The largest church in town was so pleased that Xanttopulos used unstaffed cameras near the altar that they let him run CAT-5 cable under the carpet when they did a remodel. He sits in a pew near the front, just in case he needs to move the rig. From his seat he operates the game-like control pad, and says that he sometimes gets stares from guests. Xanttopulos has been using the Grizzly Pro for more than three years and says it has worked like a champ every time. It took him 10 minutes to learn how to operate the system and maybe a couple of weddings to get really smooth with it.
Another early Grizzly Pro adopter is Pennsylvania’s Brian Klock, who was so excited when he saw a demo at a WEVA Expo that he bought the prototype. Klock says he has used it so much during the past three years that he nearly “wore it out.”
“I can put cameras where I can’t put people,” says Klock. Specializing in corporate event videography, he sometimes mounts his cameras with the pan-tilt heads on a lighting truss over the stage. Almost exclusively shooting live events and big bands, Klock adds, “I don’t record anything anymore; I almost never have a tape in a camera.” And about 90% of the multi-camera events he shoots by himself. Rather than incorporating the live switch option of the Grizzly Pro, Klock uses a NewTek VT for the switcher. His cameras are Sony PD 170s.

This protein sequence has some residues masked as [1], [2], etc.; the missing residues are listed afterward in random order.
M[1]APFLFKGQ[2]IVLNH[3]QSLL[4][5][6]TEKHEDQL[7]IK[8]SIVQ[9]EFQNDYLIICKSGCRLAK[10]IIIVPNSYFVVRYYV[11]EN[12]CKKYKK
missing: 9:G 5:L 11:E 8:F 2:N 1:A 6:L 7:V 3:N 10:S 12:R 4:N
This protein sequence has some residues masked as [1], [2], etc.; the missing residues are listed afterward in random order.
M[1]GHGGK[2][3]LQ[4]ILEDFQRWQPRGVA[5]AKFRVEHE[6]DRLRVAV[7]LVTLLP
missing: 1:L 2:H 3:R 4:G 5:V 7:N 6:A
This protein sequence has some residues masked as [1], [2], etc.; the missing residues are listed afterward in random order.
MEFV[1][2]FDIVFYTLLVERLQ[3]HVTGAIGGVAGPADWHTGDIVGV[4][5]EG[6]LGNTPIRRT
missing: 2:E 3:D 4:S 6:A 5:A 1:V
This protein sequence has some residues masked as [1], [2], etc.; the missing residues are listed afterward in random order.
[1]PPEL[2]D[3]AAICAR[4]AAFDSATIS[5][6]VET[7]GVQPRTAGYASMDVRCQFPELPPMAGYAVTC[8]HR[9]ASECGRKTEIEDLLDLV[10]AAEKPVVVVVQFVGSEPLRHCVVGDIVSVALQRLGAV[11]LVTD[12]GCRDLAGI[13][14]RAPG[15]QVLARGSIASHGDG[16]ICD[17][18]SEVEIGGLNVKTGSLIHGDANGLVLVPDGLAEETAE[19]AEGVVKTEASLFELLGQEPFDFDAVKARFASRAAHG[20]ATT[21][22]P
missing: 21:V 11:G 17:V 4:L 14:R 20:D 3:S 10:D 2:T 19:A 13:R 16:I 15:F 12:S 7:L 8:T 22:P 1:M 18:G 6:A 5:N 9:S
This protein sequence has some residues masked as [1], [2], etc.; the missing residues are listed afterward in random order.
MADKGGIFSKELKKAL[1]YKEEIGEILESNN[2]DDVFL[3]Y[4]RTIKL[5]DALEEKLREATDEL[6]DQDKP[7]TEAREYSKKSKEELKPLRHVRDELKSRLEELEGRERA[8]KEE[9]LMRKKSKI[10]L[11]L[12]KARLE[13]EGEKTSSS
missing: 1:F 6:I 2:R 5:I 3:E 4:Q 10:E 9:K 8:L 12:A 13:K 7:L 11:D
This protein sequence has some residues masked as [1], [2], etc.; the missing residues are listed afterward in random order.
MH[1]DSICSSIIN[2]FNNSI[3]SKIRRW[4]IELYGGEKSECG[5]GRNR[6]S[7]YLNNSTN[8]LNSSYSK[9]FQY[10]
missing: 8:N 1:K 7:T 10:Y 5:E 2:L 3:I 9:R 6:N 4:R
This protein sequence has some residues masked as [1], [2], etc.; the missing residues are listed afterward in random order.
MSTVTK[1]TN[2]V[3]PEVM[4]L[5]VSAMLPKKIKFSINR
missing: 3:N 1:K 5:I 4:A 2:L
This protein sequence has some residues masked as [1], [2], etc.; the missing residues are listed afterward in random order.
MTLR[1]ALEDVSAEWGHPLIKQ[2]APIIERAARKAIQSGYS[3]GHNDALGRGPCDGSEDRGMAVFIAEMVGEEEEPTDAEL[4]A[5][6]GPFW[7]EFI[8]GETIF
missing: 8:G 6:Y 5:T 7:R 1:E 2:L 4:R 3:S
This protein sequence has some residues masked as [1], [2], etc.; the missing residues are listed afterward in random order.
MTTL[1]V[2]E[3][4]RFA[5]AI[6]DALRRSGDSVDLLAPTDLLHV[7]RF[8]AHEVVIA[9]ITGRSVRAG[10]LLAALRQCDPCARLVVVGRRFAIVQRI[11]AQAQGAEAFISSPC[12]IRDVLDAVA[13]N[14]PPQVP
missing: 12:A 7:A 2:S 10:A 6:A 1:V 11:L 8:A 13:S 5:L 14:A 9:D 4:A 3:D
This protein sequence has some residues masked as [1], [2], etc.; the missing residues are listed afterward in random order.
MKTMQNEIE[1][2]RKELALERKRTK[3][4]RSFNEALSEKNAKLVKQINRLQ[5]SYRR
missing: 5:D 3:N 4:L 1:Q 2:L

Prior to purchasing the Grizzly Pro, Klock used teleconferencing cameras with integrated pan-tilt heads. He says he still uses them, together with the Grizzly Pro, when he needs to control more than three cameras, such as when he shot a recent fundraising gala with eight cams. The teleconferencing cameras lack the smooth motion of the Grizzly Pro, but they have an advantage: They allow the operator to pre-set movements. Pans, zooms, and exposure can be pre-programmed, but the teleconferencing cameras move into position at a quick, robotic pace. The only cameras he will move when they are live are the ones on Grizzly Pro pan-tilt units.
Phil Jensen built the Grizzly Pro pan-tilt apparatus by modifying a Bescor MP-101 pan-tilt unit—replacing the electronics to provide smoother movement. One of the reasons he chose CAT-5 cable was to enable videographers to run it through doorways and even out a window.